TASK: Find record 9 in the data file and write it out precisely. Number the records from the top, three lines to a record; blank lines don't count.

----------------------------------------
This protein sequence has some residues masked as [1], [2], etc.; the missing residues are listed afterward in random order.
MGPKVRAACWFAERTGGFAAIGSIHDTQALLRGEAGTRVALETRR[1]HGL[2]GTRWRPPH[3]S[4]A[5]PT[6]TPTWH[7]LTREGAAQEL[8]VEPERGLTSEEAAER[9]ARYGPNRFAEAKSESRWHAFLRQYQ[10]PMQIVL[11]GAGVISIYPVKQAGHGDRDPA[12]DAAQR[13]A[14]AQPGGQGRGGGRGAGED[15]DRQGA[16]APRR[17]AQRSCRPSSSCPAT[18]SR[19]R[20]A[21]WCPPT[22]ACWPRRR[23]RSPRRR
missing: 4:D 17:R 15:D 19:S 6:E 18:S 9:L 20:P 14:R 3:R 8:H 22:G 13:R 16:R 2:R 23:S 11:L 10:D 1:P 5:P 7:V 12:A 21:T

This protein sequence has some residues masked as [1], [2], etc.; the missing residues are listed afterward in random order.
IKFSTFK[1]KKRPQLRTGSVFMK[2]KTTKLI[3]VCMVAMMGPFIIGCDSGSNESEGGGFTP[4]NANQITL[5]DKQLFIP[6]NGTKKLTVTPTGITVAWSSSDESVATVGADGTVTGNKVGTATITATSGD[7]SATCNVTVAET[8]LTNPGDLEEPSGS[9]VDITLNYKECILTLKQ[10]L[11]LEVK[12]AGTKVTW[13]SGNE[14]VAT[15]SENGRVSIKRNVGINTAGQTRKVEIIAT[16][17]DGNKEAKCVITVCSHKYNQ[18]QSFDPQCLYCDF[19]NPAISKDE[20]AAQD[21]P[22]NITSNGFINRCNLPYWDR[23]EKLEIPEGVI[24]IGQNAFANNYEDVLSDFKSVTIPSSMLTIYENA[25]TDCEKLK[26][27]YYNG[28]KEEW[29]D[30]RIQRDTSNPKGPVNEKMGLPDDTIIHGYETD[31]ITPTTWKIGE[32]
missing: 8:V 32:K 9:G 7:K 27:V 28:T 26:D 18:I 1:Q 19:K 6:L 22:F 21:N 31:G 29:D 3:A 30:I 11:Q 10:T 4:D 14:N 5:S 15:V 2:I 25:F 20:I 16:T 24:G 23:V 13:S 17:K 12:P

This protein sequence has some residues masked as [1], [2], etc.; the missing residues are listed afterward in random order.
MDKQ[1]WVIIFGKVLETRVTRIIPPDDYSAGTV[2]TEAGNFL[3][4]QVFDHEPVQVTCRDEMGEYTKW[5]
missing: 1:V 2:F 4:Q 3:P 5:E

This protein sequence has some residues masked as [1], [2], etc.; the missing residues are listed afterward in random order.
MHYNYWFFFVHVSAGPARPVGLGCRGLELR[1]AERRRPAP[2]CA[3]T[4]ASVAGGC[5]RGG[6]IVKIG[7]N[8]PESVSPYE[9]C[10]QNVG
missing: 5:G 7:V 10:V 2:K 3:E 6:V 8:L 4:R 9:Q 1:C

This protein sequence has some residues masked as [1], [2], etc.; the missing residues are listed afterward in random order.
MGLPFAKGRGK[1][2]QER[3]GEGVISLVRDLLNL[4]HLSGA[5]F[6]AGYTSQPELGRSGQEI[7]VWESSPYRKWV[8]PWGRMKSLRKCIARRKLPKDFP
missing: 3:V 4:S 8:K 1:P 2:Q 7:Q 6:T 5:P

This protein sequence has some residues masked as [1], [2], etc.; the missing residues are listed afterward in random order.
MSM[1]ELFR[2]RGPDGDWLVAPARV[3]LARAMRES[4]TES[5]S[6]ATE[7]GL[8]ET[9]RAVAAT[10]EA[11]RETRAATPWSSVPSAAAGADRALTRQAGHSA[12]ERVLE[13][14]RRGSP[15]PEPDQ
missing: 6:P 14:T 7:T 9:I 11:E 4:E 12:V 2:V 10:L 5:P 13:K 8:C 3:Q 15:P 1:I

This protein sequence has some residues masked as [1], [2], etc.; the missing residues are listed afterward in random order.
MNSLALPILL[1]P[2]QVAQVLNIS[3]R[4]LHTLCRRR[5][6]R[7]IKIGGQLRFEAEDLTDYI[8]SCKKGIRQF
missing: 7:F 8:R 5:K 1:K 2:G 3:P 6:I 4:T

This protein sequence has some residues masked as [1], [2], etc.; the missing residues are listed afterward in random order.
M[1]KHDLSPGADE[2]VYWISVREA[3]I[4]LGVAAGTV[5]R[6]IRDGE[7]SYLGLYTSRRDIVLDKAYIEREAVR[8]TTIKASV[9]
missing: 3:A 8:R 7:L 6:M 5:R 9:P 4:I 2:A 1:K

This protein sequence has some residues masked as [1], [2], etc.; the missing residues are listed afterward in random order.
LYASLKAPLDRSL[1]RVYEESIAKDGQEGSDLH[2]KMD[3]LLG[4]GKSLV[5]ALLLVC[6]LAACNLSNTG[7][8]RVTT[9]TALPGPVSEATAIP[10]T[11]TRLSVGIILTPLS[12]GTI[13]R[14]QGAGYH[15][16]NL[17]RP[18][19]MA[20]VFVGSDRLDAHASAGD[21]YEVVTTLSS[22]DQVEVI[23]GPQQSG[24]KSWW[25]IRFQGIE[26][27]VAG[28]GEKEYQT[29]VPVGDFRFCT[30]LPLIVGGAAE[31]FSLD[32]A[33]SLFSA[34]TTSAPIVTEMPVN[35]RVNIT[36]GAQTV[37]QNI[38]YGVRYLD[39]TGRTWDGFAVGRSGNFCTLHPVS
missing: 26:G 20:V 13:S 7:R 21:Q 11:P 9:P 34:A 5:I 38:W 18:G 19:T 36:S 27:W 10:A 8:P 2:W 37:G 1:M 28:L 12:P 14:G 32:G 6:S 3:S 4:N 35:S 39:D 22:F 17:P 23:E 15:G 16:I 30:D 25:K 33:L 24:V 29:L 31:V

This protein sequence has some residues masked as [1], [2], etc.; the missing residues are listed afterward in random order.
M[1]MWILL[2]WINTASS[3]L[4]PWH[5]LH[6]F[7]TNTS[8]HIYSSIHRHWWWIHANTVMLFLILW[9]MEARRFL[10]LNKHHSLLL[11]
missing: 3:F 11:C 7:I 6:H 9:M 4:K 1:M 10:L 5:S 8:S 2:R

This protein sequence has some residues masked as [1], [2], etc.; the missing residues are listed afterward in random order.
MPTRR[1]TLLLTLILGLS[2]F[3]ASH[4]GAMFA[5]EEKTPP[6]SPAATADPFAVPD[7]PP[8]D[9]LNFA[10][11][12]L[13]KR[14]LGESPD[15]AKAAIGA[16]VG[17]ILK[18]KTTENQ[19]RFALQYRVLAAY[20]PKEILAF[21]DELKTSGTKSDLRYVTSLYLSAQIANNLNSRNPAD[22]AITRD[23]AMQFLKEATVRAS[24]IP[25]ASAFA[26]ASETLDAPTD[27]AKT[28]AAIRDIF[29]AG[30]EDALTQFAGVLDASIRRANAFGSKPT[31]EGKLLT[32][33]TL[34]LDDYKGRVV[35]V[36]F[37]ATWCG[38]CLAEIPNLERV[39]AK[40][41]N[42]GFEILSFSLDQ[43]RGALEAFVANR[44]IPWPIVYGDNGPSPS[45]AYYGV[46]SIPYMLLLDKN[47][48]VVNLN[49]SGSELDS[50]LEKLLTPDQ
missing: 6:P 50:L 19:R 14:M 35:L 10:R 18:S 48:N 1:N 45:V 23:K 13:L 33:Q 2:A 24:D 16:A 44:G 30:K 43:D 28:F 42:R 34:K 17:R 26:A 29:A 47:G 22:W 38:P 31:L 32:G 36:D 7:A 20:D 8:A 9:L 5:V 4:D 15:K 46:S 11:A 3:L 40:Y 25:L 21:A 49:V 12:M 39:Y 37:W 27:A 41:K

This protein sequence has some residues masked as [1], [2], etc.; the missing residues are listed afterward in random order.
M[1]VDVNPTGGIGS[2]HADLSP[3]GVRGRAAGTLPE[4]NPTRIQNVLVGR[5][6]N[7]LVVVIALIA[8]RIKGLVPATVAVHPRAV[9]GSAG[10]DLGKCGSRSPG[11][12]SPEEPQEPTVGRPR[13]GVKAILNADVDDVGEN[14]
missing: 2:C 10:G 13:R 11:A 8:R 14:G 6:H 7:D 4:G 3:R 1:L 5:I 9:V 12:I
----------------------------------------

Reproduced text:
This protein sequence has some residues masked as [1], [2], etc.; the missing residues are listed afterward in random order.
LYASLKAPLDRSL[1]RVYEESIAKDGQEGSDLH[2]KMD[3]LLG[4]GKSLV[5]ALLLVC[6]LAACNLSNTG[7][8]RVTT[9]TALPGPVSEATAIP[10]T[11]TRLSVGIILTPLS[12]GTI[13]R[14]QGAGYH[15][16]NL[17]RP[18][19]MA[20]VFVGSDRLDAHASAGD[21]YEVVTTLSS[22]DQVEVI[23]GPQQSG[24]KSWW[25]IRFQGIE[26][27]VAG[28]GEKEYQT[29]VPVGDFRFCT[30]LPLIVGGAAE[31]FSLD[32]A[33]SLFSA[34]TTSAPIVTEMPVN[35]RVNIT[36]GAQTV[37]QNI[38]YGVRYLD[39]TGRTWDGFAVGRSGNFCTLHPVS
missing: 26:G 20:V 13:S 7:R 21:Q 11:P 9:P 34:A 5:I 38:W 18:G 19:T 36:S 27:W 10:A 8:P 2:W 37:G 1:M 28:L 12:P 14:G 32:G 6:S 3:S 4:N 35:S 39:D 22:F 17:P 23:E 15:G 16:I 30:D 25:K 33:L 24:V 29:L 31:V